“We typically do programs in five-year cycles, and it had two,” she said. Some similar research will be part of future budget requests, “but it’s still in the design-and-procurement cycle, so exactly what will continue is a bit of a black box.”
In mid-October, the agency said it would spend $85 million over the next five years helping universities in Africa and Asia teach the “one-health” approach that Predict used. (“One health” describes the nexus between animal, human and environmental medicine).
But it will not involve the daring fieldwork that Predict specialized in.
Among the institutions that worked on Predict projects are those staffed by wildlife veterinarians and disease-trackers like the University of California, Davis’s One Health Institute; the EcoHealth Alliance; the Wildlife Conservation Society, which runs the Bronx Zoo; the Smithsonian Institution, which manages the National Zoo in Washington; and Columbia University’s Center for Infection and Immunity.
Some Predict projects will be taken over by other government agencies, such as the Pentagon’s Defense Threat Reduction Agency or the National Institutes of Health. But those agencies have different missions, such as basic research or troop protection. They do not share USAID’s goal of training poor countries to do the work themselves.
As an agency that gives money to countries, USAID often has a friendlier, more cooperative relationship with governments in poor nations than, for example, Pentagon-led efforts might.
“I’ve always been impressed with the way they were able to work with ministries of health,” said Dr. James M. Hughes, a former chief of infectious diseases at the Centers for Disease Control and Prevention who was on Predict’s advisory board. “They have a high level of trust, and they help countries comply with the International Health Regulations.”
(Those regulations, in force since 2007, require countries to report all major disease outbreaks to the World Health Organization and allow the W.H.O. to declare health emergencies.)
USAID still supports some health-related programs like the President’s Malaria Initiative and the President’s Emergency Plan for AIDS Relief. But Dr. Carroll described those as “cookbook portfolios.”
How to fight those diseases is well-known, he explained, so the agency just comes up with a budget for drugs, diagnostic kits, insecticides, mosquito nets, condoms or other long-established interventions.
Predict more often placed medical detectives in the field, training local doctors, veterinarians, wildlife rangers and others to collect samples from wild and domestic animals.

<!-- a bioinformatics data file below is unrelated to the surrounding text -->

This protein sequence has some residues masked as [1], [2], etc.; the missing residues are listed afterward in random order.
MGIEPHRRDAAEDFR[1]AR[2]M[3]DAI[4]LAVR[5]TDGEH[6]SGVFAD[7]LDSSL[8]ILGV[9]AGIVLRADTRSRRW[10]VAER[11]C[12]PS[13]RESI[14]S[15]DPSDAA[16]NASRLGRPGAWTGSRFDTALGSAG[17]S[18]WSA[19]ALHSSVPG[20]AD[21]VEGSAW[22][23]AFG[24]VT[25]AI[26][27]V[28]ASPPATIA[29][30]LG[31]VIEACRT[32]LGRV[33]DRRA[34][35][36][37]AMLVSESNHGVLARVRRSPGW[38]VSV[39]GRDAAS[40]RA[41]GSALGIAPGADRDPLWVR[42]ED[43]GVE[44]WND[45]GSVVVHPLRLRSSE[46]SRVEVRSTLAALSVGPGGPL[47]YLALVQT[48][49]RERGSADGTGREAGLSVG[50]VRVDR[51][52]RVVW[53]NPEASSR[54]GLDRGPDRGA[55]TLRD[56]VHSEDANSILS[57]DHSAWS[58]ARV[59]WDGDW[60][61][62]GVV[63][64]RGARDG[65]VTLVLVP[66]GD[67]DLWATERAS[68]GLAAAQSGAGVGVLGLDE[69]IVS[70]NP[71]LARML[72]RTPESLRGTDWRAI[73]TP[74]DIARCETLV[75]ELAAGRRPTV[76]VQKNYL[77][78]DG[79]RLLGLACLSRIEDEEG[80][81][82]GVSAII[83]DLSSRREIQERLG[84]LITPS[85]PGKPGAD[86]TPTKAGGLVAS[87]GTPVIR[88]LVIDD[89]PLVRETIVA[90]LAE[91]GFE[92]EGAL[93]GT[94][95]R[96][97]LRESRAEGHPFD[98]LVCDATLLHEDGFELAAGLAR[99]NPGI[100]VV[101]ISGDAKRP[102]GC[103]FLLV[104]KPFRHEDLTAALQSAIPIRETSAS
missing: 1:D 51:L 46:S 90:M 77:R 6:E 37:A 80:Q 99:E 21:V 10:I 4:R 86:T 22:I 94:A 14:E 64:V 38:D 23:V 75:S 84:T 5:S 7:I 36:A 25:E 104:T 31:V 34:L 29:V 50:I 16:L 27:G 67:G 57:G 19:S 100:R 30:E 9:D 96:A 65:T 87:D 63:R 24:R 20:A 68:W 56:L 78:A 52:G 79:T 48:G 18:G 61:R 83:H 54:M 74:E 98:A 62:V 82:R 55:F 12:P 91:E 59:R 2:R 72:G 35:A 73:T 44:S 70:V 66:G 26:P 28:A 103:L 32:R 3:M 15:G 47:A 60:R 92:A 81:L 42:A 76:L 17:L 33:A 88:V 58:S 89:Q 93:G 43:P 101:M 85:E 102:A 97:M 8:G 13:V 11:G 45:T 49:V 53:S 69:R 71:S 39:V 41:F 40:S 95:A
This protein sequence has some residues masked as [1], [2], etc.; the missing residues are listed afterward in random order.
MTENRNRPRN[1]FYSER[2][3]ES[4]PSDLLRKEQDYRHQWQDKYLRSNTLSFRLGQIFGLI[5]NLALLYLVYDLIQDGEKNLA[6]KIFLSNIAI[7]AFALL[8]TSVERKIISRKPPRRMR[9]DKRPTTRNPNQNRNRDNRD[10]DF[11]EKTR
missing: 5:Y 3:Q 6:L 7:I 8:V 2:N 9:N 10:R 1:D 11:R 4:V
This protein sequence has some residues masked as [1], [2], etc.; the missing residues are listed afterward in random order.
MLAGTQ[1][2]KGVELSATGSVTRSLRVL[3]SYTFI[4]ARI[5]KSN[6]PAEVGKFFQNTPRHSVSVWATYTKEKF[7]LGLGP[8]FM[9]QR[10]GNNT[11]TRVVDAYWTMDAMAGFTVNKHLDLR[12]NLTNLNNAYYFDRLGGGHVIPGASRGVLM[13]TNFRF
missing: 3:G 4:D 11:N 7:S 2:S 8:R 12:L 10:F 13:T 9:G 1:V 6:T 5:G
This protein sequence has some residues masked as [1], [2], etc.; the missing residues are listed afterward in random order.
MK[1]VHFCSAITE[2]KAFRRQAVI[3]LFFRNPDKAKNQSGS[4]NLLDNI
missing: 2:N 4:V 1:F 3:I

It can be highly specialized work. Getting blood samples from pigs or wild rodents is fairly routine, but catching birds, bats or monkeys alive is not. Gorillas are harder. (Scientists usually content themselves with just collecting gorilla feces.)
Predict also experimented with novel ways to catch and release animals unharmed, to transport samples without refrigeration and to use DNA testing that can scan for whole viral families instead of just known viruses, said Dr. Christine Kreuder Johnson, associate director of the One Health Institute at the University of California, Davis.
Predict sponsored epidemiological modeling to predict where outbreaks are likely to erupt. It also sought ways to curb practices, such as hunting for bushmeat or breeding racing camels, that encourage eruptions.
The Zaire strain was found in a bat that roosts in caves and mines, said Dr. Jonathan Epstein, an EcoHealth Alliance veterinarian, while the Bombali type was in a species that roosts in houses.
Distinctions like that are important for telling people — especially people who eat bats — which species are dangerous.
“We generated an illustrated book on how to keep bats out of houses by putting screens on windows or mesh below the roof thatch,” he said. “That’s the kind of thing Predict paid for.”
Predict served as a proof of concept for a much more ambitious idea that Dr. Carroll proposed several years ago: the Global Virome Project, which envisioned trying to compile a genetic atlas of all the viruses circulating in all animals. By some estimates, there are more than 800,000 such viruses waiting to be discovered.
Many scientists questioned the wisdom of spending as much as would be needed to do that — over $3 billion. But those experts also argued that Predict, which is focused on viruses dangerous to humans, was very much worth the relatively modest amounts of money it cost.
“Predict needed to go on for 20 years, not 10,” Dr. Epstein said. “We were getting to the point of having a trained work force that could gather animal samples and labs that could test for unknown viruses, not just known ones.”
“Once it stops, it’s going to be hard to maintain that level of proficiency.”